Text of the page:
"Given that spring is a characteristically active period for river flooding, this outlook indicates that north and central Georgia can expect to see the number and magnitude of river floods to be higher than typical," the outlook stated.
The outlook report also noted that the last 90 days have brought "above normal rainfall" in North Georgia, with amounts ranging from 20 inches to 35 inches along and north of the Interstate 85 corridor, and even up to 40 inches in areas of North Georgia with higher elevations.
During a press conference, several Northwest Georgia sheriffs, including Gordon County Sheriff Mitch Ralston, agreed that the Georgia House is "rushing" to pass a bill that would allow for manufacturing of cannabis for production of low-level THC oil. House representatives say the bill is far from complete.
On Monday, a press conference was held at the Catoosa County Sheriff's Office in Ringgold, where the sheriffs from several different Northwest Georgia counties gathered to express their concerns regarding House Bill 324. The counties represented included Gordon, Catoosa, Walker, Whitfield, Dade and Chattooga counties. The bill passed the House on Tuesday with a 123-40 vote, and is now being considered by the Senate.
A news release announcing the conference stated that the sheriffs had common concerns with "the way the bill is being rushed through with many unanswered questions about regulation, oversight and convicted felons having ownership and/or employed, and unfunded regulation."
HB 324, sponsored by Rep. Micah Gravley, R-Douglasville, has been in the works for about a year and it would legalize the production, manufacturing and dispensing of low-level THC oil in the state, strictly for the purpose of aiding individuals with severe seizure disorders.
The sheriffs' take
At the press conference, Catoosa County Sheriff Gary Sisk represented the others in sharing their position on HB 324, which was strictly against the bill's approval.
"You can tell there really hasn't been much thought or collaboration with law enforcement officers when they were writing the bill," Sisk said. "We have no idea why there's been a rush."
Some of the sheriffs' concerns stemmed from the opinion that the passing of this bill would be a gateway for legalizing recreational marijuana. They didn't like the term "unlimited," which is present in the bill with regards for growing cannabis and hemp products, or the potential for felons to be included in the manufacturing process that wasn't addressed in the bill's first drafts.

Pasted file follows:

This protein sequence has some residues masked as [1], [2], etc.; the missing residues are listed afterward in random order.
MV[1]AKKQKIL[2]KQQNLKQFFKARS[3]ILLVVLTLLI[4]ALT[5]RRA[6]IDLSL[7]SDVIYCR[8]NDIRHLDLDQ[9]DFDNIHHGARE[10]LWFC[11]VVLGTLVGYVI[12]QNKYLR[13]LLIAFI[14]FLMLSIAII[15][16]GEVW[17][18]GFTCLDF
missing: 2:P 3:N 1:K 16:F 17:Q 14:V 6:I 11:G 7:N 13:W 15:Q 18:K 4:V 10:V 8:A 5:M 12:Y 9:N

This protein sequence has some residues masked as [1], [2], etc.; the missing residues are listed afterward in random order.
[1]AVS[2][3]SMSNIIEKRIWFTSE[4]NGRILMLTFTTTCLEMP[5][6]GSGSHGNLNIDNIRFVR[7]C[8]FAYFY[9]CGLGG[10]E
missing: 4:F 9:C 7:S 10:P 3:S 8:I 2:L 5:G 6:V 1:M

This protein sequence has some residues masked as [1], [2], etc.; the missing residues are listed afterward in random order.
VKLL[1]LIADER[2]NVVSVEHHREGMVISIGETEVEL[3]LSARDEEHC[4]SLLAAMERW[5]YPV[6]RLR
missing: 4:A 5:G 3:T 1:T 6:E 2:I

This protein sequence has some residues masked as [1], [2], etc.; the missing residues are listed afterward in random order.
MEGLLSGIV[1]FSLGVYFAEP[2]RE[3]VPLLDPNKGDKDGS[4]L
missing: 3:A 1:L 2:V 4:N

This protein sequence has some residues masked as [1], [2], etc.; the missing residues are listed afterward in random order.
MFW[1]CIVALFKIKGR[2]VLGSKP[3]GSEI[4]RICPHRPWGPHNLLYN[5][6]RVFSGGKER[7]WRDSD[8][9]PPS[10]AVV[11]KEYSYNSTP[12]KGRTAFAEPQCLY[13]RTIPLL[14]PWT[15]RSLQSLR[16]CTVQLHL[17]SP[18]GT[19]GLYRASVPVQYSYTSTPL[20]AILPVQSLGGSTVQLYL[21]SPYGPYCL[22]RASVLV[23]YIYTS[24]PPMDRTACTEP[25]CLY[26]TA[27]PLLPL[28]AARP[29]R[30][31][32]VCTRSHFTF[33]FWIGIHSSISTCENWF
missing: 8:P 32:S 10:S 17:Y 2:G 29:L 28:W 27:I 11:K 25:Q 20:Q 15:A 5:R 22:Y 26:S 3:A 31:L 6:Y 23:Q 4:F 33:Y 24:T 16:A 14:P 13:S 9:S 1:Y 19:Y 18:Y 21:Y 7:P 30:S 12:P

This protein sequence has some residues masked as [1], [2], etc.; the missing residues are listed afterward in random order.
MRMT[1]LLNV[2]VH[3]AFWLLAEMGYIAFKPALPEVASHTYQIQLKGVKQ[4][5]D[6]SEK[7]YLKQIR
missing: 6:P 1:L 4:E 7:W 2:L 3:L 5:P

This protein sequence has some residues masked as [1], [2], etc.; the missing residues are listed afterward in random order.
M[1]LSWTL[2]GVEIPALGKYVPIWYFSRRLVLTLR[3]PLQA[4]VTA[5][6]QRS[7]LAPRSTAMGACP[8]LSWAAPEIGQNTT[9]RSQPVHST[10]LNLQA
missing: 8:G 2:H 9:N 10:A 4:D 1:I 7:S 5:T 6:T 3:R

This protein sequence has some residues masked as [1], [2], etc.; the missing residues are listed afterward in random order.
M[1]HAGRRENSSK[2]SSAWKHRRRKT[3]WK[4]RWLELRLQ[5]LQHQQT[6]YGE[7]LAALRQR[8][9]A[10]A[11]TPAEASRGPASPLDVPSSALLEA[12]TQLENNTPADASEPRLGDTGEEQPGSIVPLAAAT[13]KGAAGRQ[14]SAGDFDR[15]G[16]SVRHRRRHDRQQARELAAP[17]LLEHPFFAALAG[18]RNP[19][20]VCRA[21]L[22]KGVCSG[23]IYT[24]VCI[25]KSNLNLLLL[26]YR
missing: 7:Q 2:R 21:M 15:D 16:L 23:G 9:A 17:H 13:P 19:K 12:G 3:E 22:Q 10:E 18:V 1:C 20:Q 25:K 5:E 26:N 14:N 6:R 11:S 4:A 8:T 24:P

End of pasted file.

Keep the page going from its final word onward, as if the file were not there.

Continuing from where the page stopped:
Central in their argument was that only around 8,000 patients in the state are currently registered to buy THC oil for serious medical issues through the Low THC Oil Patient Registry. and that according to the HB 324, the licenses that would be extended must be given to only five companies that would invest $10 million as an investment and $5 million for a nonrefundable bond.
"Why would companies do that for a little over 8,000 customers?" Sisk said. "Do you think their investment is worth that? No, because they're planning on going a lot further than that. We're changing the law for a little over 8,000 people?"
There are currently almost 10.5 million people living in the state of Georgia.
Sisk also expressed concerns for the first five licenses and asked why it should be "unlimited" for a little over 8,000 customers.
When a Channel 3 reporter asked Sisk if he had $10 million, would he spend it to save 500 people in his county, hypothetically, Sisk responded by saying, "If I had $10 million I could buy them a home in Colorado and say go there and enjoy it."
"What company that's working for a profit is going to do that," Sisk said, referring to spending a minimum of $15 million on a little over 8,000 customers. "The drug cartel could meet that."
On behalf of the other sheriffs, Sisk also pointed at the example of Colorado. Sisk said Colorado's Democratic Gov. Jared Polis recommended other states that were looking at bills regarding cannabis and hemp to take time in examining the issue and glean perspective from the actions of Colorado and others which have passed legalization.
Another concern expressed by the sheriffs included the part of the bill that gives access to the GBI and Department of Public Health to monitor the manufacturing process, but excludes local law enforcement officers to regulate production and distributing.
"There's nothing about who's going to fund the extra agents it's going to require from the GBI," Sisk said. "It always falls back to the local level. Why have they went about it the way they have to circumvent so many things that are already in place?"